For hikers, backpackers, and pilgrims alike nothing seems to excite their passion more than debates about pack size, pack weights, and equipment choices. Discussions about what you can take, should take, and should avoid taking on long distance hikes fill up forum after forum online and instill deep passions in many people. Any survey of Camino blogs will make you quickly realize that the same is true on the Way of St. James. Ask two people what to take and you will get five answers.
The now – standard – rule seems to be that one’s backpack and supplies weight do not exceed 10% of the hiker’s body weight. The passion which online requests for advice which I have seen seem to stick to this suggestion to almost a fault. From my perspective you don't want to be burdened taking "everything for every eventuality" (there are shops regularly along the way after all) but you also want to ensure that you are prepared for cool nights, trekking in the rain, and to be able to change your clothes from time to time.
My advice is this:
(1) Backpack weights – including the weight of the pack, weight of all of your items, can be an obsession – don’t let it be.
(2) You don’t need to carry everything, and you likely require less than you realize. German, France, Italy, Spain, and Portugal – are all countries which have Camino routes in them – and are all countries that have all the supplies you can ever image needing, which means you don’t have to carry as much as you might think. Grocery shops, pharmacies, and just about everything else you can imagine are regular features along the Camino Frances and throughout Europe.
(3) Don’t bring the smallest pack in the world and stuff everything into it. No you don’t need a heavy pack or the most expensive, but one with good support, good shoulder straps, and which can be tightened is – in my mind – better than an ultralight pack that you have purchased such so you can have something weight less.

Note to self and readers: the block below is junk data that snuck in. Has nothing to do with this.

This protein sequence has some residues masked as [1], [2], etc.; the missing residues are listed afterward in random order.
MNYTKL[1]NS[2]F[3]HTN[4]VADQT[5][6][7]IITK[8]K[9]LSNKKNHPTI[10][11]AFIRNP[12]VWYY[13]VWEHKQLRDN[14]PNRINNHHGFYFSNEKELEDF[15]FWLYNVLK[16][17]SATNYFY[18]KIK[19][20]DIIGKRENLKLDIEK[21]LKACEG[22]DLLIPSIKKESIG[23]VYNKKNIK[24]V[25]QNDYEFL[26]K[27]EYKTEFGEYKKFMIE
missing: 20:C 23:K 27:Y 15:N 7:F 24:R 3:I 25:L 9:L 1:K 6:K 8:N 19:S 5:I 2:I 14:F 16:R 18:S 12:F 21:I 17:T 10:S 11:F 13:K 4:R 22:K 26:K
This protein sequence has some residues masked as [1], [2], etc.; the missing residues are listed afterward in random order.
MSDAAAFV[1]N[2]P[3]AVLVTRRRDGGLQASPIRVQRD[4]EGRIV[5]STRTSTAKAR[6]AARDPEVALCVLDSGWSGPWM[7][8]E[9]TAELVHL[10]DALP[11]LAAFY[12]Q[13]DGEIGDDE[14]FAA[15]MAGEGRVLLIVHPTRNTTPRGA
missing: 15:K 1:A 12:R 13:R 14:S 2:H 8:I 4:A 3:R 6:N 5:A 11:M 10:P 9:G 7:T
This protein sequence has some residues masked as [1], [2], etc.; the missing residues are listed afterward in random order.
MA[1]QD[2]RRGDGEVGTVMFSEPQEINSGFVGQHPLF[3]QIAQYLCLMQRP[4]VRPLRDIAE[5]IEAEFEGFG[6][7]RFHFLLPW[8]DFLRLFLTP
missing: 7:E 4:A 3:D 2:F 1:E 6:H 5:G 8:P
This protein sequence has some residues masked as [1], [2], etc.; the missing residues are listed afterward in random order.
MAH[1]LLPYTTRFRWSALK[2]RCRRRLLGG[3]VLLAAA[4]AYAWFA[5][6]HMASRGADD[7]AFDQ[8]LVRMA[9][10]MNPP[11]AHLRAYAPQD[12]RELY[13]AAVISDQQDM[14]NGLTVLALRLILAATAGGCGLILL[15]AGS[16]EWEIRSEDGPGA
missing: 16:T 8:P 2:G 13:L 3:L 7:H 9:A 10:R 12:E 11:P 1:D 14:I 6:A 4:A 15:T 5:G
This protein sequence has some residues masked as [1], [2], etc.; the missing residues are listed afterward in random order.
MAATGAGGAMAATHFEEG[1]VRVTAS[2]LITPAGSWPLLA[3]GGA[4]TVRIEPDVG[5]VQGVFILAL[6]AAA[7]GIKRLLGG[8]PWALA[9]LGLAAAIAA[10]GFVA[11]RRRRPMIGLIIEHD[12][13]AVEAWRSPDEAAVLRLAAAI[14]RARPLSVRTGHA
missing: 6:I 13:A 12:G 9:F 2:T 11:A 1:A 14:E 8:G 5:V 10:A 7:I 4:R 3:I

(4) Give yourself some room – my pack is my backpacking pack – this means it is truly larger than necessary on a Camino. So much so that we frequently become the subject of well meaning barbs and comments along the way. However, we also have room to be able to carry a sandwich, our bathing suits, extra water, or a few post cards as we go. Always remember backpacks are wonderful because you can make them smaller than their largest size. So why take the smallest pack and then discover you could use a bit more room? Besides, logistically carrying things outside your pack or in your hands is a headache and feels heavier than things put in your pack.
(5) When you get your pack, load it up, then have it fitted. Go to REI, go to MEC or go to your sports store and get someone to make sure it fits right and comfortably on you. It is worth the time to have your back sit on you correctly.
(6) Take something for yourself. We all have a comfort item that helps us when things get tough. So to heck with weight (within reason) and take that one thing that will make a difference. If you like reading a good mystery or romance novel at night – take it. If you want to have a few chocolate bars for along the way – make sure you have room for them. If you are a photographer, then take your camera. If a little thing is going to make your trek better, then find the room and add it in the pack.
(7) Be willing to donate or simply dump what you don’t need, when you realize that something was unnecessary to bring along with you. There are lots of places to donate items, and whether another pilgrim or local resident gets it, it will not go to waste!
(8) Know what works for YOU! Equipment advice is like rumours on the Camino or any trail. Everyone has an opinion, so the best thing you can do is know what works for YOU and stick with it.
(9) Now with that said – my only clothing advice is to give Merino Wool a try! This stuff is unusually light weight, resists odor, can be quickly hand washed and quickly dries out! Unlike cotton. No need to invest in the expensive Icebreaker shirts and socks (though they are great), the ones in Costco are just as useful and just as good. Remember over 800-1000 km most of the clothes you take will not be pristine once you are done. There is no need to invest a fortune into them.
The never ending weight and equipment debates online aren’t absolute rules for the trail or orders inscribed in the sky, they are meant to be helpful guidelines – so don’t let them become an obsession or limit your enjoyment of the trail.